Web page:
This aspect of Alexander Technique comes close to the Buddhist practice of 'mindfulness'. Alexander's principles about self-awareness adds additional interesting points to other methods that have the goal of inviting more sensory awareness into your life.

A sign that you could benefit from learning about your awareness by studying Alexander Technique would be surprise at having apparently taken a wrong turn, due completely to habit. Finding habitual routine driving your actions and not your intentional, conscious awareness can be somewhat unsettling.

Habits are designed to become innate in order to become reliable. Once we know how to do things, gaining competence allows us to perform the task 'without thinking'. Driving a car is a good example for this. Primates haven't evolved to drive cars without learning it as a new skill. Yet our human nervous system happily adapts to this 'remote controlled' movement as we trained ourselves to get used to driving cars. We do this training as a series of behavior chained actions, linked together in a sequence.

Once we know the skill of driving, we are usually much more aware of our goals of where and why we want to go to our destination than about the details of shifting gears or using the steering wheel. Sometimes, on a familiar route, we might completely run on 'auto pilot.' Evidence of this is not noticing anything on our way, except perhaps the beginning and end of our journey. So it is quite understandable to become a slave to one's own habitual routine. Thus, we notice the need for learning a little more about how our awareness and responses work.

Awareness and habitsEdit

What is the difference between a habit that has become innate and effective for a reasonable purpose, and a nuisance habit that we repeat "mindlessly"? (Or perhaps we repeat it painfully, without knowing the cumulative effects of our habits?)

That difference is awareness. We can do a routine skill with awareness and be satisfied with it. Or we can allow and enjoy habit running its automatic program and use our awareness to glide over the top of the skill, only noticing what is unusual or notable. This would allow us to note that the ball bouncing into the street might be followed by a child. Thankfully, we don't have to use our conscious reasoning to step on the brake in time to avoid the child following the ball - that response would be much too slow! We can use our "RAS" (Reticular Activating System, which is a switchboard activating various brain areas) with an "emergency response needed" general message, without specifying which response might be best. If you go into a panic in emergencies and do crazy, unreasonable things, this means you need Alexander Technique lessons to "refresh" and "zero out" your ability to respond without answering too many conflicting habitual routines. Alexander Technique calms the brain's RAS, so it automatically and intelligently chooses the more apt survival response in a split second.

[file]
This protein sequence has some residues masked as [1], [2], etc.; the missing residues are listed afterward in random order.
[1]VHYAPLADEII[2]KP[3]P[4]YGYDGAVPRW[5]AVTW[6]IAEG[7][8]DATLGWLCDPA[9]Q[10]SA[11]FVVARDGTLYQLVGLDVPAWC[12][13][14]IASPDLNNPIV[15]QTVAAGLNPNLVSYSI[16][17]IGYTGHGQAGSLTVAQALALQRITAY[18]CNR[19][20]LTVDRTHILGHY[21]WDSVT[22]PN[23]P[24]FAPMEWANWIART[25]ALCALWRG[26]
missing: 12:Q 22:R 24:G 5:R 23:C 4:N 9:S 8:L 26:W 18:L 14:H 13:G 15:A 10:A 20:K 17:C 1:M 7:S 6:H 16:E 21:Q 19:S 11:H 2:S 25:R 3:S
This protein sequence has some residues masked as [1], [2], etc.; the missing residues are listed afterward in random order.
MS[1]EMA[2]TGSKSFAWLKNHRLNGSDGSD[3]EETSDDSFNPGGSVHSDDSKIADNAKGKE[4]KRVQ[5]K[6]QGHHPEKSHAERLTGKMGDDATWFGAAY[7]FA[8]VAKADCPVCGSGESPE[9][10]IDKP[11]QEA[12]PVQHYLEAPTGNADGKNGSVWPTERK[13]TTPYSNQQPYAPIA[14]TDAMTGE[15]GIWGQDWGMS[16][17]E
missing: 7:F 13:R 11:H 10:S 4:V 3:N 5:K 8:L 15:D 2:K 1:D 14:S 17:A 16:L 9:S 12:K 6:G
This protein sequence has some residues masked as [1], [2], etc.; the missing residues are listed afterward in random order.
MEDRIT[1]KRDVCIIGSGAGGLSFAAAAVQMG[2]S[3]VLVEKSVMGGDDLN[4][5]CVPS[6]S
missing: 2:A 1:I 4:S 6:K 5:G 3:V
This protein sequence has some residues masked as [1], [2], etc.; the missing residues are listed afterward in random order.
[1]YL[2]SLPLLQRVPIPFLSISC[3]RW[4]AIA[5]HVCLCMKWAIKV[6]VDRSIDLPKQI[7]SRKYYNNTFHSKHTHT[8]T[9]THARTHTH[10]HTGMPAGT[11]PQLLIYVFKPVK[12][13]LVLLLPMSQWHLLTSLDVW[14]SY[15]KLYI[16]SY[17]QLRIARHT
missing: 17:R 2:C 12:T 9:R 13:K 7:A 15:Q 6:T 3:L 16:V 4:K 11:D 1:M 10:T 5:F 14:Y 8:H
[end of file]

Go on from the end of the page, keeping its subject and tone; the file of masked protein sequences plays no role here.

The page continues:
Or we can find ourselves doing the routine in a completely mindless way, with no memory of what it was like to learn in the first place. The strength of habit makes it possible to integrate more and more, as the routine fades into the background so we can add another habit onto what we now know how to do. Awareness makes it possible to notice, learn and integrate the next new challenge into the pattern, if we so desire.

The advantage of awareness is it makes us effective teachers, good managers, great parents and compassionate with ourselves about learning new things. Awareness is the secret of being able to articulate describe and communicate what we know how to do.

Our habits determine our behavior, yet we are mostly unaware of them. Brain science says the only 1/6th of our awareness is conscious - the rest is non-conscious and habitual. This can become problematic when non-conscious habits that interfere with our potential for health and happiness by running a program out of our control when it really doesn't serve us. An example is the Disney Fantasia movie of the "Sorcerer's Apprentice" where the character uses a spell to mop the floor and cannot cancel it.

Self-observation and awareness are our pattern interrupts - the canceling spell for an ingrained habit. As we observe, describe and become aware of our habits, we gain the possibility of another way to go. Suspending or temporarily surrendering goals is often all that we need to choose a different way to react to a situation. Even if we 'give in' to our habits, we can use our awareness to observe the complexity of them, learning more about ourselves in the process. To the extent that we apply attention before habits get started at the beginning of an activity, awareness will work on it's own as a turning point for free choice. As long as we can tolerate using our awareness of how we're doing what we're doing while in action, we can continue to shape, revise and grow.

A technique to deal with very insistent habits that will not give up control comes from the example of what Alexander Technique teachers call "inhibition." These techniques show exactly how to effectively subvert and free up routines, usually by running "under the radar" of our self-protective habits.

Sensory awareness of location and effort required for movement is probably the most ignored and taken-for-granted perception in our current social climate. The hands-on part of a Alexander Technique lesson educates the sense of movement beyond linguistic definitions of "how things are." Hands-on guided modeling teaches awareness of a person's habitual perception of motion beyond words.

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